Politics & Policy

When Skies Become Unfriendly

Let's not hobble flight crews' ability to restrain potentially dangerous passengers.

Should rowdy airline passengers be prosecuted under the USA PATRIOT Act?

On the surface, the question seems to answer itself: PATRIOT, enacted by Congress in the wake of 9/11, was intended to protect against a terrorist attack, not the drunk in seat 16A. Dig a bit deeper, however, and there are good reasons to hold people accountable when they prevent pilots or flight attendants from doing their jobs.

Let’s start with a little history. It’s been a federal crime to interfere with airline crews since 1961. The PATRIOT Act made a minor adjustment to that law: It’s illegal now to attempt or conspire to do what the statute already barred actually doing. The basic idea is prevention: We shouldn’t have to wait until a hijacker slits a flight attendant’s throat to impose criminal liability. We should be able to prosecute him for the steps he takes along the way to complete the assault — ignoring an order to return to his seat, pulling a box cutter out of his pocket, and so on.

Recently, several newspapers (including the Los Angeles Times) have run stories about passengers who engaged in loud arguments or other rowdy behavior and were charged with violating the PATRIOT Act. The stories suggest that the law needs to be changed so that minor acts of misconduct will not land a passenger in jail.

The PATRIOT Act has attracted such notoriety in some quarters that journalists naturally blame everything they can on it. But the reality is that most of these people could have been prosecuted even if PATRIOT never existed. PATRIOT isn’t putting them behind bars; the 1961 law is.

The question then becomes whether that JFK-era statute makes sense in today’s world. It’s important to bear in mind that the law isn’t limited to terrorists; it reaches anyone who interferes with a crewmember (which means that headlines like “Mother Declared Terrorist Threat for Spanking Children on Airplane” are inaccurate). There are at least two good reasons why it’s written so broadly.

The first is to promote passenger safety. A lot can go wrong at 35,000 feet, and it’s hard for pilots and flight attendants to keep everything in order if they’re distracted by a scuffle between two passengers. As one federal court put it back in 1975, the statute’s goal is to prevent “crimes which, if committed on the terrain below, might be considered relatively minor, but when perpetrated on an aircraft would endanger the lives of many.” It goes without saying that belligerent passengers aren’t as dangerous as terrorists. But they can still distract the crew (not to mention frighten their fellow passengers), and any distraction is a potential safety risk.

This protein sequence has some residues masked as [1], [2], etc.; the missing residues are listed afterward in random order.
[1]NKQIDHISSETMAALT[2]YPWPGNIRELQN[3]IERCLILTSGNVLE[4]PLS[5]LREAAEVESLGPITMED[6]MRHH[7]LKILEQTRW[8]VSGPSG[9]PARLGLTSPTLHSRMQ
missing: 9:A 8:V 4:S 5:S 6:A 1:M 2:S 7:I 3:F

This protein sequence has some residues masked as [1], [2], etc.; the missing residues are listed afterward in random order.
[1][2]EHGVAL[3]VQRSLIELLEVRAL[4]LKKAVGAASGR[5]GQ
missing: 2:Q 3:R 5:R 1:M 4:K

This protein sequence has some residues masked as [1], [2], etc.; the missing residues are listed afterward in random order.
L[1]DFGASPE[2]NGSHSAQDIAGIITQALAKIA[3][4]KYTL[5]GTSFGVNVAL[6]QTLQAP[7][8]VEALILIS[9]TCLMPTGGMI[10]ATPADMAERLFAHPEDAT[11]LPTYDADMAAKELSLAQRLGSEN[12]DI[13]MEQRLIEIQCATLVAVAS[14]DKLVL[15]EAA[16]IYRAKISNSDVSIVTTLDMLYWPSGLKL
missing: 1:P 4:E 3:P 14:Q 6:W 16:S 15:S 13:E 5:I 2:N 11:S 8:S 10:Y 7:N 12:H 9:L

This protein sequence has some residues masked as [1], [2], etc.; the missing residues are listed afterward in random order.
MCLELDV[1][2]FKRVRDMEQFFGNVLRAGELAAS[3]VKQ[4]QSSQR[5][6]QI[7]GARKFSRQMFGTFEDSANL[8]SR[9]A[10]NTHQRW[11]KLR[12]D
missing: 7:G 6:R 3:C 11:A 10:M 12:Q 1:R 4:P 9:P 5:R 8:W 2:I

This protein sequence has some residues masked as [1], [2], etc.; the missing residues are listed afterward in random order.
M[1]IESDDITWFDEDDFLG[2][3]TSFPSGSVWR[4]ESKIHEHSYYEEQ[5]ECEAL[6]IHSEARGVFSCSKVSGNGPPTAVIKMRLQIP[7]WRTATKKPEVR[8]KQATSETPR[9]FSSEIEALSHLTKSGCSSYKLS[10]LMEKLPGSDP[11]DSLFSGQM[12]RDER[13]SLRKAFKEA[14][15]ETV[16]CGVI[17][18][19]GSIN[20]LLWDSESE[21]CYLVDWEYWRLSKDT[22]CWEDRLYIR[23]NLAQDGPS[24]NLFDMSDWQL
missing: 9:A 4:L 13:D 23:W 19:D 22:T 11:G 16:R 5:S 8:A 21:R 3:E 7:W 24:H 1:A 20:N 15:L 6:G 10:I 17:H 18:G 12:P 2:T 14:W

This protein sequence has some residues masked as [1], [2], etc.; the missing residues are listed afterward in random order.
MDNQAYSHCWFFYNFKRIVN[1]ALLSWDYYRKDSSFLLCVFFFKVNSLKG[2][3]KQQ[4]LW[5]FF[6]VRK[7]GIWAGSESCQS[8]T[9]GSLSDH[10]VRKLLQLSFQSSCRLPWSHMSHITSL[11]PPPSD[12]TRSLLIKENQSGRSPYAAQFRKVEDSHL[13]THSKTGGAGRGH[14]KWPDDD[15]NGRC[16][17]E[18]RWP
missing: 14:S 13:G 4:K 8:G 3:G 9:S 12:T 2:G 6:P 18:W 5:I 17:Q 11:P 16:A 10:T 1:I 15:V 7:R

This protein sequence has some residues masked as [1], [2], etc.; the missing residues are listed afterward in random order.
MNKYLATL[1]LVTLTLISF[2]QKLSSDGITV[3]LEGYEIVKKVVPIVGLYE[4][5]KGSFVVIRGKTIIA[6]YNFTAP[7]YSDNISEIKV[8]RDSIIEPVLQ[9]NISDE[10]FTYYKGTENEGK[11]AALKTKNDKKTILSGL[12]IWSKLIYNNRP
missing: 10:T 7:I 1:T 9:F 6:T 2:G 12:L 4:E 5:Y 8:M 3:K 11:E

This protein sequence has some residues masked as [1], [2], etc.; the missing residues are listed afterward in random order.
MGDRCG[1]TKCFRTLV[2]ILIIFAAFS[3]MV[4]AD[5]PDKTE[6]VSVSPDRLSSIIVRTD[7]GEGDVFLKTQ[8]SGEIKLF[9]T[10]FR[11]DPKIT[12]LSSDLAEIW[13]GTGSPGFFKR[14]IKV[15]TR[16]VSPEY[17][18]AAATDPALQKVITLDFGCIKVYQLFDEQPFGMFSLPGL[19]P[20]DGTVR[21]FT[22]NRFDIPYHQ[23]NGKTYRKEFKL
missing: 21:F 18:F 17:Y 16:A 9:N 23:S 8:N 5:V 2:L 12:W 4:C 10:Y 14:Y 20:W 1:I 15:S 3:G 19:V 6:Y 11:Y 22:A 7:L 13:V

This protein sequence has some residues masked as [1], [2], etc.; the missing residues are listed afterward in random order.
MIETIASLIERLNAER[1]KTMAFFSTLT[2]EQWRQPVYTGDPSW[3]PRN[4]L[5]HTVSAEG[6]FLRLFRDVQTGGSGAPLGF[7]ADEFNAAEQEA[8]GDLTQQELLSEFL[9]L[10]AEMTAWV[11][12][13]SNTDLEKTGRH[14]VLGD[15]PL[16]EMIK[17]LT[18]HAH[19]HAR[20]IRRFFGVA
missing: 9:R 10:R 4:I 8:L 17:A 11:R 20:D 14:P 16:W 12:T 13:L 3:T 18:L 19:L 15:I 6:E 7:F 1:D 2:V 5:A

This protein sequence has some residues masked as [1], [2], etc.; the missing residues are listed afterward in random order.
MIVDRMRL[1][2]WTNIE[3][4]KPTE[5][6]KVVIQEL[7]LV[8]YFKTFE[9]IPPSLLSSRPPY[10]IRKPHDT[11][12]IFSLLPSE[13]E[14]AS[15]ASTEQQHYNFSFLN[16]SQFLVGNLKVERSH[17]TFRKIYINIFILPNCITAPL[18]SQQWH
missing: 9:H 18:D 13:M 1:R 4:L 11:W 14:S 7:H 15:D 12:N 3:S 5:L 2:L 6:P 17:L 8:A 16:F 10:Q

The second reason is flexibility. When an incident takes place, it won’t always be clear whether it’s a garden-variety fracas or the early stages of something more sinister. We might just be dealing with a shouting match, or terrorists might be staging a fight, hoping to lure the captain from the cockpit and gain control of the aircraft. Flight attendants shouldn’t have to wait until the true nature of the disturbance reveals itself to warn passengers they’re violating federal law.

That’s not to say the 1961 law is perfect. More people are probably being charged with violating it now than before 9/11, and, as with any broad statute, it can be applied too severely. There’s always a risk that innocent passengers could be ensnared — or, more likely, passengers whose behavior is not exemplary but who aren’t terrorists, either. So what do we do about it?

It would be ill-advised to enact new legislation restricting the statute to terrorist assaults, as some have suggested. We’ve already seen how the law promotes in-flight safety and preserves necessary flexibility. Plus, this statute has been around for nearly half a century and has worked quite well. It would be regrettable if Congress were to leave airline crews with fewer protections in 2009 than they enjoyed on 9/11 — or in the 1960s, for that matter.

A better solution is prosecutorial prudence. Federal prosecutors don’t need to throw the book at every lout who’s had one too many, or every harried mother trying to discipline her kids. The Justice Department could issue guidelines to its field offices instructing them on what kinds of offenses are significant enough to be prosecuted. As for relatively minor infractions, there are other ways to deal with them. An offender might be assessed a fine to cover the airline’s costs of handling the disturbance, or the airline might refuse to let him fly with it again.

A new administration is calling the shots in Washington, and it wants to reconsider some of the counterterrorism policies adopted by its predecessor. But prosecuting unruly passengers is a practice of much older vintage. The federal law against flight-crew interference has been backed by a bipartisan consensus since President Kennedy signed it his first year in office. It should stay that way.

– Nathan A. Sales is a law professor at George Mason University. He previously served at the Department of Justice (where he helped write the PATRIOT Act) and the Department of Homeland Security.

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